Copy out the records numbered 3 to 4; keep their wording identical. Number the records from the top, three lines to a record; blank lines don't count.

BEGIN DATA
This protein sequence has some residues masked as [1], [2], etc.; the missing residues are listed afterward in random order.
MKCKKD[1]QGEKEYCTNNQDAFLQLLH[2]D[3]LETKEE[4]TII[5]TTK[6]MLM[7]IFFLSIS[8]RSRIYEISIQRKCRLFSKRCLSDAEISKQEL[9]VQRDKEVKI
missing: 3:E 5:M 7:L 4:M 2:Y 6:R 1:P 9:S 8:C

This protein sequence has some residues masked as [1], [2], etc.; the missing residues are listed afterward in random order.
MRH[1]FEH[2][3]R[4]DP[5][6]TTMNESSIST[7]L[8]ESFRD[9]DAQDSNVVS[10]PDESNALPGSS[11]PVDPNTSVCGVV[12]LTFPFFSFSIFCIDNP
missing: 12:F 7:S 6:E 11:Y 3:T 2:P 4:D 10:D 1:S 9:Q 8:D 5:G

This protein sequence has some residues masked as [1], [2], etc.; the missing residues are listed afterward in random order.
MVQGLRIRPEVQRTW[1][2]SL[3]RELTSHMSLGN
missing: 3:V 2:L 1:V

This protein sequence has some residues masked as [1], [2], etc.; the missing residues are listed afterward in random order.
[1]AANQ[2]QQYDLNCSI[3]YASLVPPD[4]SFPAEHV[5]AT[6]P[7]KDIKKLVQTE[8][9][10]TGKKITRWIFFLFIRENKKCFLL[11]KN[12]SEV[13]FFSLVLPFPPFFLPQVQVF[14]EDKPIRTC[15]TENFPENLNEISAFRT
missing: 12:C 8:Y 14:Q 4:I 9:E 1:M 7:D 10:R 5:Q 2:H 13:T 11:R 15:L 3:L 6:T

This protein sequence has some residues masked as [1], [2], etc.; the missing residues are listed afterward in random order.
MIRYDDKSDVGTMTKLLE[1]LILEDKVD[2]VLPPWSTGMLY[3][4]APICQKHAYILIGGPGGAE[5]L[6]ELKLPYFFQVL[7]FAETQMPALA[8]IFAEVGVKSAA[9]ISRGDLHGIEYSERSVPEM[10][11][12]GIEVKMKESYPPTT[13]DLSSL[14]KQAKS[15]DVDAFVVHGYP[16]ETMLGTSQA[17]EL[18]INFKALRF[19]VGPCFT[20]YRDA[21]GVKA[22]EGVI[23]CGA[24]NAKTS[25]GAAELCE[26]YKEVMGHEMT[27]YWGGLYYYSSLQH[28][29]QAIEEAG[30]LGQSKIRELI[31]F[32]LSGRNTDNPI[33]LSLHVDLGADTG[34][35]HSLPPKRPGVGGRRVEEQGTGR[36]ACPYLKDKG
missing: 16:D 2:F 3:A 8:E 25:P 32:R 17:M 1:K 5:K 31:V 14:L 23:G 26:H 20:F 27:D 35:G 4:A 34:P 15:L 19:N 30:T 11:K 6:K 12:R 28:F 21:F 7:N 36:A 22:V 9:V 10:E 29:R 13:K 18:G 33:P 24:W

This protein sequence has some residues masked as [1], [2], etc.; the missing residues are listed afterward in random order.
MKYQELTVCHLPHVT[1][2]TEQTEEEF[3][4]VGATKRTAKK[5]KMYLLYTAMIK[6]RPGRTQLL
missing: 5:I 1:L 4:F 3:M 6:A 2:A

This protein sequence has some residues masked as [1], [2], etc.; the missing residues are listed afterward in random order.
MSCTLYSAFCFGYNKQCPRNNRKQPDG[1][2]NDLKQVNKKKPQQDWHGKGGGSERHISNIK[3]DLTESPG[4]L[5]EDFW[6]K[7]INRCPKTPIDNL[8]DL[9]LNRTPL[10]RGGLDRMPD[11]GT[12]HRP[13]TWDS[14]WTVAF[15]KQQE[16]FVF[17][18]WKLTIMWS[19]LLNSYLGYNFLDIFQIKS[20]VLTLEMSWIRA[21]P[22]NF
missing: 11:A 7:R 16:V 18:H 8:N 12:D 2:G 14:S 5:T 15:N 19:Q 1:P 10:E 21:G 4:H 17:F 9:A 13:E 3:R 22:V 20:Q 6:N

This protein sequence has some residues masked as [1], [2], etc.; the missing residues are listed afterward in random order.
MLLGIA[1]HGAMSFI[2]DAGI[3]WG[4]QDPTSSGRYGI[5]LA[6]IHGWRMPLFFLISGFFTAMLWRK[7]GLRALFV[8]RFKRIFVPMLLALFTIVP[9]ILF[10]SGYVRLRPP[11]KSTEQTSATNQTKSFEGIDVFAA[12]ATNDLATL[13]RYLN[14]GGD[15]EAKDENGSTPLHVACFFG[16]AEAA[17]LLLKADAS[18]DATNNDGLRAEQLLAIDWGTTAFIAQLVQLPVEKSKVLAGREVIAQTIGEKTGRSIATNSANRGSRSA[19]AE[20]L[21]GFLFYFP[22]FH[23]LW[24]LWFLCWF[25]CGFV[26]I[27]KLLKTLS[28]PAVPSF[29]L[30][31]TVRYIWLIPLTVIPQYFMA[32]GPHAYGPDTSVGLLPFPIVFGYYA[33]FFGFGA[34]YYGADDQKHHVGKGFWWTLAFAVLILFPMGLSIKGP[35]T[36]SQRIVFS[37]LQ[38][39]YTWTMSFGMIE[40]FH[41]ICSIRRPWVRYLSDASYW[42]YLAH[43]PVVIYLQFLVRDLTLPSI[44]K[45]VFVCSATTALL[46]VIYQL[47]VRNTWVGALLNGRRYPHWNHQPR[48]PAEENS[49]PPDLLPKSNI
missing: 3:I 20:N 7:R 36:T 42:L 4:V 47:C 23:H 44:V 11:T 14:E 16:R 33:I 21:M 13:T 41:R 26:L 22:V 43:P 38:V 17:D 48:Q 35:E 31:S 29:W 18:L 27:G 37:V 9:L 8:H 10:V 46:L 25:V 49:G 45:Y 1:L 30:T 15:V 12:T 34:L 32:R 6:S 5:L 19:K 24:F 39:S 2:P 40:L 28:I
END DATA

This protein sequence has some residues masked as [1], [2], etc.; the missing residues are listed afterward in random order.
MVQGLRIRPEVQRTW[1][2]SL[3]RELTSHMSLGN
missing: 3:V 2:L 1:V

This protein sequence has some residues masked as [1], [2], etc.; the missing residues are listed afterward in random order.
[1]AANQ[2]QQYDLNCSI[3]YASLVPPD[4]SFPAEHV[5]AT[6]P[7]KDIKKLVQTE[8][9][10]TGKKITRWIFFLFIRENKKCFLL[11]KN[12]SEV[13]FFSLVLPFPPFFLPQVQVF[14]EDKPIRTC[15]TENFPENLNEISAFRT
missing: 12:C 8:Y 14:Q 4:I 9:E 1:M 7:D 10:R 5:Q 2:H 13:T 11:R 15:L 3:L 6:T